Leveraging loyalty, experience and return on investment with technology can turn the pursuit of smaller farmers into profit for dealers.
It’s no secret that most precision farming dealers make their money selling technology to farm customers with large operations.
But as the market becomes saturated with precision products, the likelihood that dealers today will introduce farmers managing several thousand acres of row crops to their first yield monitor or auto-steering system is relatively small.
Some dealers are turning their attention to smaller-acre customers in their area, as an option for recruiting new precision business.
“Smaller acreage customers are finally getting into precision because it’s gotten to a price point where it’s more affordable for that type of farmer,” says P.J. McCullough, salesperson with McCullough Implement Co. in Watseka, Ill. “I do have a number of smaller-acre customers that I pursue aggressively with technology.”
As the primary precision salesperson at the single-store AGCO dealership, McCullough says he’s seen an increase in the 400-600 acre customers who are incorporating auto-steer and GPS systems into their operations.
One of the reasons is because even on smaller farms, customers are seeing the value in not having to concentrate on keeping their tractor, planter or combine driving in a straight line. McCullough recently installed an Outback guidance system on a customer’s John Deere 4440 tractor after the farmer learned an expensive lesson last spring while planting corn.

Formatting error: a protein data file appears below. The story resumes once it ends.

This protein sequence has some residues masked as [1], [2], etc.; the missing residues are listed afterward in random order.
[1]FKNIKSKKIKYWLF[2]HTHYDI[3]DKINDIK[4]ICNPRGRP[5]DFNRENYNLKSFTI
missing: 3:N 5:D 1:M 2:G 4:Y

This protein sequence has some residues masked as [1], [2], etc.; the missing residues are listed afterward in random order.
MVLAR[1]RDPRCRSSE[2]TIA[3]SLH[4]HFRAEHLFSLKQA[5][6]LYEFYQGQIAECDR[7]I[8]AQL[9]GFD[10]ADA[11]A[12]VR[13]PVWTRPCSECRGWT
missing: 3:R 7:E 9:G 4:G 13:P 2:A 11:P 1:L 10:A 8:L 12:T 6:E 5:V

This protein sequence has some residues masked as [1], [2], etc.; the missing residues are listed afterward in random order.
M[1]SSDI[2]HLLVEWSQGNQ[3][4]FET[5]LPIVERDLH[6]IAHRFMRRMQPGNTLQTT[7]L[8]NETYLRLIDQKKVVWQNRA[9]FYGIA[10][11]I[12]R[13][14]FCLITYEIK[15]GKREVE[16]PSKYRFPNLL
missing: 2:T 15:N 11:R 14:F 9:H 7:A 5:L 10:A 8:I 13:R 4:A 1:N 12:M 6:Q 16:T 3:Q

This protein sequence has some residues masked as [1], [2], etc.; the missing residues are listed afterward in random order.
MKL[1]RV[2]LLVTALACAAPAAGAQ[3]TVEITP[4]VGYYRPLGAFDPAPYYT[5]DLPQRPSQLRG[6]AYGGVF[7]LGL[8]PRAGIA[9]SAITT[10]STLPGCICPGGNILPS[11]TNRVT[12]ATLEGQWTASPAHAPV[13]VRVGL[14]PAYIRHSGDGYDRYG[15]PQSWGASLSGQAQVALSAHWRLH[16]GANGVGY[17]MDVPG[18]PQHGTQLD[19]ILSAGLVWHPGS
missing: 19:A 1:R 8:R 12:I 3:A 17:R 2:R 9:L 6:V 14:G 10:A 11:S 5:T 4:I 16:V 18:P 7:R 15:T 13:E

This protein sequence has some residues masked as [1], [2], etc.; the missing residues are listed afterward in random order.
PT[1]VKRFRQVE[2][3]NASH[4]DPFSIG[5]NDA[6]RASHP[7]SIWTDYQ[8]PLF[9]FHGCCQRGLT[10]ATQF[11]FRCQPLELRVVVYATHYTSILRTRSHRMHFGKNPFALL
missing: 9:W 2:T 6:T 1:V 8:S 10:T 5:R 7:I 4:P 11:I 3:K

“On his John Deere planter, the wings crept forward and his vacuum pressure was only about half of what it should have been on the ends,” McCullough says. “He didn’t notice because he was so focused on steering and he ended up planting 30 acres at about 25,000 seed population, when it should have been 32,000.
“If he’d have had guidance, he’d have been able to watch his monitor and seeding rates a little closer and maybe caught that. That alone would have paid for the system.”
A lot of smaller-acre farmers have older tractors, which can require a little ingenuity to equip with modern precision technology, but McCullough says it’s often worth it. He’s even assembled adaptor kits for customers to outfit Allis Chalmers tractors with auto-steer systems.
“As long as it’s a hydraulically driven tractor, guidance is a tool these customers can use,” he says. “We can get them into a system for about $7,000 running off of a Wide Area Augmentation System (WAAS) and at that price point, it makes return on investment pretty easy.”
McCullough admits that smaller-acre farmers tend to be older and require a bit more “hand-holding” when it comes to set-up and maintenance of technology. But he says they are willing to spend money on the equipment and want their dealer to steer them in the right direction.
“A big advantage for us is that there’s a lot of loyalty with this customer base. They aren’t going to shop us with 14 other stores and nickel and dime us,” McCullough says. “It may take a little more time on my part, but these sales tend to generate more dollars per deal.”